When an arbitrator’s award is zero, does that ruling preclude a federal court challenge to that decision because it is below the amount required for federal court jurisdiction?
A recent decision by the Court of Appeals for the Sixth Circuit conclusively answered that question with a clear “no.” The court in Hale v. Morgan Stanley Smith Barney, LLC, No. 20-3412, (6th Cir. December 15, 2020), found that the jurisdictional minimum had been met, contrary to defendant’s argument that the arbitrator’s award of zero dollars precluded federal court jurisdiction because the “amount in controversy” was less than $75,000. The lower court had agreed with defendant and had granted its motion to dismiss the complaint (a motion to vacate the unfavorable arbitration award).
On appeal, defendant argued that the lower court was correct and that the arbitrator’s award of zero on Hale’s claims in arbitration precluded the federal court’s consideration of his action to vacate the award. The parties were otherwise subject to federal court diversity jurisdiction. In reliance on Ford v. Hamilton Inv., Inc., 29 F.3d 255 (6th Cir. 1994), which found that the amount in controversy requirement had not been met where the plaintiff’s complaint alleged that only the $30,000 arbitration award should have been vacated. While plaintiff in Ford had brought a counter-claim against the defendant in the arbitration in the amount of $50,000, the plaintiff challenged only the $30,000 award in the federal court. As a result, the Court of Appeals found that the then $50,000 amount in controversy had not been met and dismissed the action.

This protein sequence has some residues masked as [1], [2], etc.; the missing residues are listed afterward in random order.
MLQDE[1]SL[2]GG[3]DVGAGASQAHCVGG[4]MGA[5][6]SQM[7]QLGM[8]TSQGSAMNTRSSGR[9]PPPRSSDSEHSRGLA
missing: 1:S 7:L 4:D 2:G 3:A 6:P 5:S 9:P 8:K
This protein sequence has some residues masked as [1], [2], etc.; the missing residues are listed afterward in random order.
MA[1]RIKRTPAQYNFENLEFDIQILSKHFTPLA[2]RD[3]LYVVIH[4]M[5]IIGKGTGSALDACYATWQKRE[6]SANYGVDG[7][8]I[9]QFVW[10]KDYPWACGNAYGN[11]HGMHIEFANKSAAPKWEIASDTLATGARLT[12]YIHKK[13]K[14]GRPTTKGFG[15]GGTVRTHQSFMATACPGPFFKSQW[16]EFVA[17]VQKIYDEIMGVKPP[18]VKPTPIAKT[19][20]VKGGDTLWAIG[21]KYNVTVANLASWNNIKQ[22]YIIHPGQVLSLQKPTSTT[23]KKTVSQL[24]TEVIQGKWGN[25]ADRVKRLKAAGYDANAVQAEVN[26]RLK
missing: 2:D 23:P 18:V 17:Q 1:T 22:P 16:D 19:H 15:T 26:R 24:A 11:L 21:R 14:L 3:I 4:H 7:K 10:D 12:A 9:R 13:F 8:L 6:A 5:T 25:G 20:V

Contrary to the defendant’s argument and reliance on Ford, the Hale court concluded that when looking to the plaintiff’s “complaint,” Hale had sought $14.75 million in damages in arbitration. The Court of Appeals, therefore, found that the amount in controversy had indeed been met when looking to the amount sought and not the amount of the arbitrator’s actual award. As a result, the Court of Appeals reversed the lower court and directed it to address the merits of Hale’s action to vacate the arbitration award.
In the end, while it might appear that consideration of the amount in controversy for federal court jurisdiction is a rather straightforward analysis, it can be somewhat complicated by an arbitrator’s award below that threshold. That jurisdictional amount is based upon the amount actually sought. That amount should be specifically and plainly stated in order to end up in federal court should that be the ultimate goal in a challenge to an arbitrator’s award.
Phillip C. Korovesis